Review by Colin Hynson
Sisters & Brothers is the fifth album from this guitar and mandolin duo - with occasional guest musicians. They have established a strong reputation within traditional music circles for their interpretations of both British folk songs but also from the French and Spanish–speaking world.
The first piece of music on this album is the title track. It follows the tradition of British folk songs highlighting the exploitation of workers whether in the field or in the factory. The song acknowledges a globalised economic system in which the exploitation sung about in the past has now been exported to the developing world. ‘Sisters and Brothers’ remembers the over 1000 workers who died in Bangladesh in 2013 when the garment factory they were working in collapsed.
‘The Sirens Call’ is another self–penned piece. This time dealing with the issue of addiction. Many folk and rock/pop artists have covered drug and alcohol addiction. In the former there are songs by Spirit of the West and the Levellers. For the latter there’s Ed Sheeran, Any Whitehouse and Nine Inch Nails amongst many others. This is the first time that I’ve heard a heartfelt song about a man’s gambling addiction and the support gets from his wife.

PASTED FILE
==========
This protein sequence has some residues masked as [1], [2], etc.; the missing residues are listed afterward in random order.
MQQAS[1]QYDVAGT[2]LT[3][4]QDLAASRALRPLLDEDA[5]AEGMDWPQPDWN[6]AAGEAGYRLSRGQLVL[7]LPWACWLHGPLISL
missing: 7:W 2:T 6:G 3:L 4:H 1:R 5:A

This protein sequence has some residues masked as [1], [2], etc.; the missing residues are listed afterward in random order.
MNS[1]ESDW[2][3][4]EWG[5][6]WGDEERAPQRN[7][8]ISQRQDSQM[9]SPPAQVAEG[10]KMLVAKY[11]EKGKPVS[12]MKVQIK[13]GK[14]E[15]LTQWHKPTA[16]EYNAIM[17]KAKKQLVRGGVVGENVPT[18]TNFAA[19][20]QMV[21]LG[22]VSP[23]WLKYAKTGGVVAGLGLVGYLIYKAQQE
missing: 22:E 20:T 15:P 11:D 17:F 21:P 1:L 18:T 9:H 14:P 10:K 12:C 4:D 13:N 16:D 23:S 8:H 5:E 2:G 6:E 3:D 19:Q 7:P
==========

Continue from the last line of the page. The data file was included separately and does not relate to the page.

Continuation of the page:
For track number three we are in the familiar territory of a soldier returning home and unsure how his sweetheart will greet him. It’s a translation of a Québécois song performed by an electrofolk band called Mélisande. So a traditional song made electronic and then translated and turned back into an acoustic piece. It’s worth listening to and, on top of that, it meant that I’d discovered an electrofolk band I’d never heard of.
We stay with a French theme with medley made up of a Breton folk tune to which has been added a self–penned Bourrée (a kind of French dance music) and an arrangement of a Galician Muiñeira (a kind of Spanish dance music that has a faster tempo than a Bourrée).
Up North of the border for with a beautiful arrangement of an old Scottish song ‘Times Wears’ Awa’’. It tells of an old man looking back wistfully but with no regret on his youthful years. It’s also recently been covered by Jean Leslie and Siobhan Miller.